With time I went on to other things, but even so I got interested in the news, around 1999, about a brand new reissue with all the music in it. It was a well-known fact that two tracks ("Sometimes I'm Happy" and "If Dreams Come True") as well as a portion of "Honeysuckle Rose" had been left out, for technical reasons, from the original 1950 LP and subsequent reissues. Now, there was plenty of hype about the restoration of all the music, the sources used, etc. The problem with hype is that the product has to live up to expectations, and "fan" comes from "fanatic".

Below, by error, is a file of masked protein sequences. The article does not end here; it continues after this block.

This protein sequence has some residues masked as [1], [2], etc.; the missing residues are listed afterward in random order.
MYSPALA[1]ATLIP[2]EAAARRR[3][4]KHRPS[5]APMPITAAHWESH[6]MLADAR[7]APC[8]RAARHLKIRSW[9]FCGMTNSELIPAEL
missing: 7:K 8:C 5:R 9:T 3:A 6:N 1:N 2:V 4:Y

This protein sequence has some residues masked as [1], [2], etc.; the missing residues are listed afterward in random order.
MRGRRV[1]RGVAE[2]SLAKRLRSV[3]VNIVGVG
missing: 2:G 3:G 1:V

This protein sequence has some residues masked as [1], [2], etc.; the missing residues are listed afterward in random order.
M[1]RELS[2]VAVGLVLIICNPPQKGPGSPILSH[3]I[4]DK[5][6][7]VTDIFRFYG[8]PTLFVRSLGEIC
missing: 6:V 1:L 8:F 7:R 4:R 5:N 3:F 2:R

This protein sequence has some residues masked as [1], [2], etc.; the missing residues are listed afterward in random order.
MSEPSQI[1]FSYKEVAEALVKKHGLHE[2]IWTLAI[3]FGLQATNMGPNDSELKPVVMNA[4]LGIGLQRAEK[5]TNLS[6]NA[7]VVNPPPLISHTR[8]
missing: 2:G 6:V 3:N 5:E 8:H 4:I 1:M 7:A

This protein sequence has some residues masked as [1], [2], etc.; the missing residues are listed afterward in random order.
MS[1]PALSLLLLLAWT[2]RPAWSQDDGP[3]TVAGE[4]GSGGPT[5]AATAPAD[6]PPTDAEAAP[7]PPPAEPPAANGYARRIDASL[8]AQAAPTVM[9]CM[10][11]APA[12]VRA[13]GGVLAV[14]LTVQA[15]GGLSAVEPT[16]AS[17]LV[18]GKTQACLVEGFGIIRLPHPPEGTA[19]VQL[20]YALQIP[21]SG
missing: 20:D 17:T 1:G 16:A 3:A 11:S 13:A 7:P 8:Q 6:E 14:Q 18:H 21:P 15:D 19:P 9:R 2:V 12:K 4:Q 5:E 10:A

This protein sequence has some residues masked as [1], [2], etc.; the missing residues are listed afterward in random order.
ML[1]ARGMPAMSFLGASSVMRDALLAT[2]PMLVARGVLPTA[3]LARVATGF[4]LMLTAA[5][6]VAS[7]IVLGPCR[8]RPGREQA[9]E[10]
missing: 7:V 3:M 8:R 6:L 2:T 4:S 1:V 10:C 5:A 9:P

C2K 65143
So, the 1999 reissue (C2K 65143) including all the music (except a few notes of Buck Clayton's solo on "Honeysuckle...", due to an allegedly unavoidable needle skip in the acetates) got pretty much panned by the fans, and not without reason: The amount of surface noise seemed unreasonable, it sounded like archeology had prevailed over entertainment. The sound quality, the crowd noise and the unedited gaps between tunes made it less enjoyable than previous versions. For some, though, everything was there and that's what mattered. As for me, I got the new reissue and never got rid of the old one.